India Now - page 36

manufactured auto components.
Besides, an event held on June 7–8
in Cairo saw more than 40 leading
Indian auto component manufacturers
showcasing their aftermarket products
to the Egyptian spare part dealers,
distributors, importers and original
equipment manufacturers (OEMs) of
cars, trucks and motorcycles.
Ramesh Suri, President, ACMA,
appreciates the role played by the
OEMs in the growth of the Indian auto
components industry. Today, India
exports auto components to more than
160 countries and the market has been
growing at 15 per cent per annum over
the past six years. “The OEMs have
helped the auto component sector in
India absorb global best practices,”
says Suri. Global automakers operat-
ing in India are now looking to source
parts locally in order to cut costs in a
market dominated by cheap small cars
and the move is set to throw open new
growth opportunities for the Indian
auto component sector. “In the auto
sector, India has emerged as the hub
for value for money vehicles. The thrust
on manufacturing will help boost the
GDP, which in turn will boost the auto
industry. The other important effect of
this call will be the increased invest-
ments in infrastructure which will
boost the commercial vehicle industry.
Overall, this will have a positive impact
and see the component industry grow
at a faster pace. Further, ‘zero defect’
will enhance India’s image and com-
petitive position in the global market,”
says Ajay Tandon, MD & CEO, Tata
AutoComp Systems Limited.
Growth Saga
In the current fiscal, ICRA expects the
domestic auto component industry
to grow by 9–11 per cent, supported
by volume growth in the domestic
passenger vehicle and medium and
heavy commercial vehicles (M&HCV)
industry apart from healthy export
growth. “Whilst the actual data for the
component industry for fiscal 2014-15
is awaited, we expect the component
industry to grow in the range of 8–10
per cent. The industry is expected to
pick up in the second half of FY16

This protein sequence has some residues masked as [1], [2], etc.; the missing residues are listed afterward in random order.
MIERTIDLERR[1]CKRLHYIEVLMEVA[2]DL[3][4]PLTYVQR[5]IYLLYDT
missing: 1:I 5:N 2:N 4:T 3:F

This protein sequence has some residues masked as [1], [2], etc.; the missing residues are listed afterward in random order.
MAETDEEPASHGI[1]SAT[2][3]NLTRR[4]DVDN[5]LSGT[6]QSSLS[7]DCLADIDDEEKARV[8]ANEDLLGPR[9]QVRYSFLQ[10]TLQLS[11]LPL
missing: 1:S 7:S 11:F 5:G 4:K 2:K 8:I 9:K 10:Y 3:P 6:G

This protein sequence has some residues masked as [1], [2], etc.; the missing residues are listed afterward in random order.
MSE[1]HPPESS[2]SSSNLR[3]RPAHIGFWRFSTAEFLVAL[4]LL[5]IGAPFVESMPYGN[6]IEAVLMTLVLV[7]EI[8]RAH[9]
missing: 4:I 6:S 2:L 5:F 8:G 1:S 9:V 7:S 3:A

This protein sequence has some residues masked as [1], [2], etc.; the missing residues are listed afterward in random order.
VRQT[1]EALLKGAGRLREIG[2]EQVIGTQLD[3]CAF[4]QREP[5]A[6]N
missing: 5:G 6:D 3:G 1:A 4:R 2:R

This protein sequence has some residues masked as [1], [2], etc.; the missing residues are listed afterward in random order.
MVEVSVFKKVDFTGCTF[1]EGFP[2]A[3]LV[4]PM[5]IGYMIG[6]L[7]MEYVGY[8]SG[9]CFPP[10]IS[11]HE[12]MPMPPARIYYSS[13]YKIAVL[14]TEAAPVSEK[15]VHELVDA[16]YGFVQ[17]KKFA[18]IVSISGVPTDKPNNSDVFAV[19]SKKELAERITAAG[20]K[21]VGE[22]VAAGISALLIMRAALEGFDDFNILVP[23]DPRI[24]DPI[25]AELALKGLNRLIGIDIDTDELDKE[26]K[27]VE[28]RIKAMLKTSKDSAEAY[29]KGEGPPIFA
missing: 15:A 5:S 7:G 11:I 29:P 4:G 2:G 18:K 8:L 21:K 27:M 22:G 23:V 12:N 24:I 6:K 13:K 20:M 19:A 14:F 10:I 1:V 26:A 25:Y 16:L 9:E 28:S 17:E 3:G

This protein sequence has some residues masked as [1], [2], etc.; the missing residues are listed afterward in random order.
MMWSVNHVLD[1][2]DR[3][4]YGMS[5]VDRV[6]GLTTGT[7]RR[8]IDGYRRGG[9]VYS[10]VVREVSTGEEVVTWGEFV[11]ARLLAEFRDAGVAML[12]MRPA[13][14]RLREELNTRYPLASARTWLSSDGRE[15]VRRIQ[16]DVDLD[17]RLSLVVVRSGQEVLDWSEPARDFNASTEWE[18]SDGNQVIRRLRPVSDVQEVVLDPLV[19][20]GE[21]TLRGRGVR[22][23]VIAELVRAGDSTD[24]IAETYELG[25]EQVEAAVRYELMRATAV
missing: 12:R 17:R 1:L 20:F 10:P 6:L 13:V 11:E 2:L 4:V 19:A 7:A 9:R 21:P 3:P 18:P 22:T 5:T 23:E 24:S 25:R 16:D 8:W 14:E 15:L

and beyond into FY17. That apart, the
performance on the export front has
also been robust and auto component
export is expected to have grown by
over 10 per cent compared to 5.4 per
cent in FY14,” said Suri. “Over the
medium to longer term duration, the
domestic automotive as well as auto
component industries are expected
to grow at a healthy pace given rising
disposable income, improving road
infrastructure, low vehicle penetration
levels as compared to other developing
nations and weak public transport
infrastructure,” reasons Ray.
According to a July 2014 report by
ACMA, exports by the Indian auto com-
ponent industry grew from US$ 5.1 bil-
lion in 2008-09 to US$ 10.2 billion in
2013-14, at a compound annual growth
rate (CAGR) of 15 per cent over these
six years. The sector witnessed export
growth of around 17 per cent during the
first six months of financial year 2014-
15, the report said. In addition, exports
are projected to reach US$ 12 billion by
FY 2015-16 and add up to US$ 30 bil-
lion by FY 2020-21, the report added.
“We strongly feel that given a stable and
conducive policy regime, the compo-
nent industry will be able to reach the
mark of US$ 100 billion by 2020 with
exports growing to US$ 30–40 billion
and turnover from overseas assets of
Indian auto component manufacturers
growing from the current US$ 6 billion
to US$ 20–22 billion,” Suri says.
Government Stimulus
The Government of India allowed 100
per cent foreign direct investment (FDI)
“Over the medium to
long term duration,
the domestic
automotive as well
as auto component
industries are
expected to grow at a
healthy pace...”
Subrata Ray
Senior Group Vice President, ICRA
“We have to change
our mindset to get
to zero defects, right
from development
concept down
to production
Vishal Agarwal
President, Yudo Hot Runner India
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